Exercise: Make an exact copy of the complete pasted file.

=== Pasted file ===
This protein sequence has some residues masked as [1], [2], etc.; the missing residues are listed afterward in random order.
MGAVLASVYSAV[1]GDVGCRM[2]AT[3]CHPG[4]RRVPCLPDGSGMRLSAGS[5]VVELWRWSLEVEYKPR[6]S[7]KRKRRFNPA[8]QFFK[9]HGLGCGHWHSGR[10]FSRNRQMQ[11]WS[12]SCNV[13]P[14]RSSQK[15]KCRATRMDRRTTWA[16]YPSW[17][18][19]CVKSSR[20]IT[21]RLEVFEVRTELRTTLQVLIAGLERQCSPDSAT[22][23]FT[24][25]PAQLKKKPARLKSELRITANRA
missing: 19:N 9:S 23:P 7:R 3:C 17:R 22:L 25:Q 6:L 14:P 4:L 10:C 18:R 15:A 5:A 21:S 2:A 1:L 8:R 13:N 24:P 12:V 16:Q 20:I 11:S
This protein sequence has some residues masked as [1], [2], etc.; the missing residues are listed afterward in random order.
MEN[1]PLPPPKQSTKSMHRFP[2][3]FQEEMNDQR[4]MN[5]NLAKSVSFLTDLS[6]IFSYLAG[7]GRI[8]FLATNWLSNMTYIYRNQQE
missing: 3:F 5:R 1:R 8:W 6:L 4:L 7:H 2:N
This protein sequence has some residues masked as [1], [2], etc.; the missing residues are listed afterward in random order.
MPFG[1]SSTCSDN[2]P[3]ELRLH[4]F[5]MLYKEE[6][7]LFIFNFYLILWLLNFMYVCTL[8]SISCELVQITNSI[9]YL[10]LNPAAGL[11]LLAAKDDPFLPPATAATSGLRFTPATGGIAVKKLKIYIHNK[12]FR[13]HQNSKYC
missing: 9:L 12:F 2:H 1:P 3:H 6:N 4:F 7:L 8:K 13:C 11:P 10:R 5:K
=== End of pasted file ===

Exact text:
This protein sequence has some residues masked as [1], [2], etc.; the missing residues are listed afterward in random order.
MGAVLASVYSAV[1]GDVGCRM[2]AT[3]CHPG[4]RRVPCLPDGSGMRLSAGS[5]VVELWRWSLEVEYKPR[6]S[7]KRKRRFNPA[8]QFFK[9]HGLGCGHWHSGR[10]FSRNRQMQ[11]WS[12]SCNV[13]P[14]RSSQK[15]KCRATRMDRRTTWA[16]YPSW[17][18][19]CVKSSR[20]IT[21]RLEVFEVRTELRTTLQVLIAGLERQCSPDSAT[22][23]FT[24][25]PAQLKKKPARLKSELRITANRA
missing: 19:N 9:S 23:P 7:R 3:C 17:R 22:L 25:Q 6:L 14:P 4:L 10:C 18:R 15:A 5:A 21:S 2:A 1:L 8:R 13:N 24:P 12:V 16:Q 20:I 11:S
This protein sequence has some residues masked as [1], [2], etc.; the missing residues are listed afterward in random order.
MEN[1]PLPPPKQSTKSMHRFP[2][3]FQEEMNDQR[4]MN[5]NLAKSVSFLTDLS[6]IFSYLAG[7]GRI[8]FLATNWLSNMTYIYRNQQE
missing: 3:F 5:R 1:R 8:W 6:L 4:L 7:H 2:N
This protein sequence has some residues masked as [1], [2], etc.; the missing residues are listed afterward in random order.
MPFG[1]SSTCSDN[2]P[3]ELRLH[4]F[5]MLYKEE[6][7]LFIFNFYLILWLLNFMYVCTL[8]SISCELVQITNSI[9]YL[10]LNPAAGL[11]LLAAKDDPFLPPATAATSGLRFTPATGGIAVKKLKIYIHNK[12]FR[13]HQNSKYC
missing: 9:L 12:F 2:H 1:P 3:H 6:N 4:F 7:L 8:K 13:C 11:P 10:R 5:K